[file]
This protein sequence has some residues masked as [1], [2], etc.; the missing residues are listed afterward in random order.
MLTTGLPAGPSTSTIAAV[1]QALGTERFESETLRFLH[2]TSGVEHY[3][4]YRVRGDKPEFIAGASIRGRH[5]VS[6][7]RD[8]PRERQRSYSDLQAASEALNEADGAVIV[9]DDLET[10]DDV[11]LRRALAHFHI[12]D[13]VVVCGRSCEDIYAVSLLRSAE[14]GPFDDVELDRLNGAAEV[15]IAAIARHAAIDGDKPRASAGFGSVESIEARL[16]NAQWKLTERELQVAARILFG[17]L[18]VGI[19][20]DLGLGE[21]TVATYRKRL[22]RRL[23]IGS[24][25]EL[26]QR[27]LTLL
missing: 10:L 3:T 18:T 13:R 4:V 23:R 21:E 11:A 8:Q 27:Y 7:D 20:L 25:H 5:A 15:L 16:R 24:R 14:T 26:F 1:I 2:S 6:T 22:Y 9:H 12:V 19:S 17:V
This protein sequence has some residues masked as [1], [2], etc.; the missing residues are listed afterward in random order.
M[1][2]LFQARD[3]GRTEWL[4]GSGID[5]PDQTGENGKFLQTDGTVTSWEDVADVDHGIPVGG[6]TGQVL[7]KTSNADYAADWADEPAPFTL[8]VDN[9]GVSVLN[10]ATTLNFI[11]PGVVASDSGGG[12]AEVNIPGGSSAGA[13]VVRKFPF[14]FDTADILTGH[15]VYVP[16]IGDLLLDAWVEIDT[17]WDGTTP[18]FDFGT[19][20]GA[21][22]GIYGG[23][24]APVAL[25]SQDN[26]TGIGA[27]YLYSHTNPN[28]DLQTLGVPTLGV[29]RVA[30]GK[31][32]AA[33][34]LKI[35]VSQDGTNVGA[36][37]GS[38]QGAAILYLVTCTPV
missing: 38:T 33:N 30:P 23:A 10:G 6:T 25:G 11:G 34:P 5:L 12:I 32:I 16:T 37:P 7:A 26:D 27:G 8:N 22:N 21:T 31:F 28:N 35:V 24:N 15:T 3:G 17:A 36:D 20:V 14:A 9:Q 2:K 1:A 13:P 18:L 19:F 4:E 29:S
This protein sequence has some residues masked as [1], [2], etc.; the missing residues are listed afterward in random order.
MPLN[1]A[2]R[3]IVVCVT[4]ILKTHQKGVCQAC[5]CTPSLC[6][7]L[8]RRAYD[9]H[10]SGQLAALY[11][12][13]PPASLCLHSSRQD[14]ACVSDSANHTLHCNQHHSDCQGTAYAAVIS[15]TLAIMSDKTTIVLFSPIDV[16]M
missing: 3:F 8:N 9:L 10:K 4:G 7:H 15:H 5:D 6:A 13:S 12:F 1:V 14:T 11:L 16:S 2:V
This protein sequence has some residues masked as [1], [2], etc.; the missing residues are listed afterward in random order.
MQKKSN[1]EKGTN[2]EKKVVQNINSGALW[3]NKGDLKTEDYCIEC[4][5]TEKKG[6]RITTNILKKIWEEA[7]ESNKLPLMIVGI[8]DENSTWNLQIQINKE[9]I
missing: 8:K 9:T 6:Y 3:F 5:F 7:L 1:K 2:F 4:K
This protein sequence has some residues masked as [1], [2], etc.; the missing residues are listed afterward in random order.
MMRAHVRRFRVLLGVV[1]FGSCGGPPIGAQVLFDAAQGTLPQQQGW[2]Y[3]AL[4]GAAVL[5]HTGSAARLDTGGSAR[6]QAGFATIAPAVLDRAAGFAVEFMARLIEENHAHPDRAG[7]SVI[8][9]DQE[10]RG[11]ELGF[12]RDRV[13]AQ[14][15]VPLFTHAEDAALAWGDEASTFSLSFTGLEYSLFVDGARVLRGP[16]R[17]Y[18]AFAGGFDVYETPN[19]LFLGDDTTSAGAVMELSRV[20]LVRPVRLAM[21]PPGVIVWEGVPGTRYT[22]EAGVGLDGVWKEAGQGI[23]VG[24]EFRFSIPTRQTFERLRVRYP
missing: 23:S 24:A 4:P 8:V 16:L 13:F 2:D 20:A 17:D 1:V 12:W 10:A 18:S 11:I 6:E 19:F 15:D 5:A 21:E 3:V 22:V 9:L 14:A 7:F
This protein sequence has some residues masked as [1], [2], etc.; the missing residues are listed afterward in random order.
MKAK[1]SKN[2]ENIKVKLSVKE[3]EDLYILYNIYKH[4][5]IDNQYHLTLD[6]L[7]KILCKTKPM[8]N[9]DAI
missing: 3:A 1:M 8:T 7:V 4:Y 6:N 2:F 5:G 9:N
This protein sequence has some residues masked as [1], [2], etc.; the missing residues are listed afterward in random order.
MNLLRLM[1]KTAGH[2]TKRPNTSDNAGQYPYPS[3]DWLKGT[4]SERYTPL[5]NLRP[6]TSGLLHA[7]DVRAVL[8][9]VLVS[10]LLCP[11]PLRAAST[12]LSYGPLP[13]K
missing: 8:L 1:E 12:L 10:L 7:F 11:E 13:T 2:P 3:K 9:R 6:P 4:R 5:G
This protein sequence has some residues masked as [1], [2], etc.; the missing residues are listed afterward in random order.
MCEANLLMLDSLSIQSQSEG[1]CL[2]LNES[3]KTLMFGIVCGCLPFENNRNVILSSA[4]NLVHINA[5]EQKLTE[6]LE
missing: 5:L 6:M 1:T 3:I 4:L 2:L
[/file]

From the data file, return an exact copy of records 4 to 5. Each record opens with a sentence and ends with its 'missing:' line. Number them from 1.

This protein sequence has some residues masked as [1], [2], etc.; the missing residues are listed afterward in random order.
MQKKSN[1]EKGTN[2]EKKVVQNINSGALW[3]NKGDLKTEDYCIEC[4][5]TEKKG[6]RITTNILKKIWEEA[7]ESNKLPLMIVGI[8]DENSTWNLQIQINKE[9]I
missing: 8:K 9:T 6:Y 3:F 5:F 7:L 1:K 2:F 4:K
This protein sequence has some residues masked as [1], [2], etc.; the missing residues are listed afterward in random order.
MMRAHVRRFRVLLGVV[1]FGSCGGPPIGAQVLFDAAQGTLPQQQGW[2]Y[3]AL[4]GAAVL[5]HTGSAARLDTGGSAR[6]QAGFATIAPAVLDRAAGFAVEFMARLIEENHAHPDRAG[7]SVI[8][9]DQE[10]RG[11]ELGF[12]RDRV[13]AQ[14][15]VPLFTHAEDAALAWGDEASTFSLSFTGLEYSLFVDGARVLRGP[16]R[17]Y[18]AFAGGFDVYETPN[19]LFLGDDTTSAGAVMELSRV[20]LVRPVRLAM[21]PPGVIVWEGVPGTRYT[22]EAGVGLDGVWKEAGQGI[23]VG[24]EFRFSIPTRQTFERLRVRYP
missing: 23:S 24:A 4:P 8:V 16:L 13:F 2:D 20:A 17:D 1:V 12:W 10:A 18:S 11:I 6:E 19:F 15:D 5:A 21:E 3:V 22:V 9:L 14:A 7:F